Every now and then, I do well with a good rinsing.

And then, after all this, I’m better prepared for what’s ahead…



Wake Up!

A week or so ago, I spoke of our need to “demystify mysticism”—taking time to claim and embrace contemplation as an ordinary gift, available to each and all of us. (cf, Keeping Your Ear to the Ground [of Your Being])

While available to all (and an inevitable part of the spiritual journey), though, it’s not that easy.  What Chesterton said about Christianity, also applies to the contemplation (at the heart of mysticism): “it has not been tried and found lacking de mellow, awarenessas much as it has been found difficult and hardly tried.”

It demands, for example, that we “wake up,” as Anthony de Mello put it – acknowledging that we’ve been “sleep walking” in life.  Here, a quote and a story from de Mello are helpful beginnings:

Spirituality means waking up.  Most people, even though they don’t know it, are asleep.  They’re born asleep, they live asleep, they marry in their sleep, they breed children in their sleep, they die in their sleep without ever waking up. (Awareness, p. 5)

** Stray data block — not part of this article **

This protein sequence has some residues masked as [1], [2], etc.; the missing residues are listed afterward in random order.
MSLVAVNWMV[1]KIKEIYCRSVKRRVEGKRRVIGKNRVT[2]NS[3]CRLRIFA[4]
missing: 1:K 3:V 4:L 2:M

A man found an eagle’s egg and put it in a nest of a barnyard hen. The eaglet hatched with the brood of chicks and grew up with them. All his life the eagle did what the barnyard chicks did, thinking he was a barnyard chicken. He scratched the earth for worms and insects. He clucked and cackled. And he would thrash his wings and fly a few feet into the air.
          Years passed, and the eagle grew very old
          One day he saw a magnificent bird above him in the cloudless sky. It glided in graceful majesty among the powerful wind currents, with scarcely a beat on his strong golden wings. The old eagle looked up in awe.
          “Who’s that?” he asked.
          “That’s the eagle, the king of the birds,” said his neighbor. “He belongs to the sky. We belong to the earth – we’re chickens.”
          So the eagle lived and died a chicken, for that’s what he thought he was. (Song of the Bird, p. 96)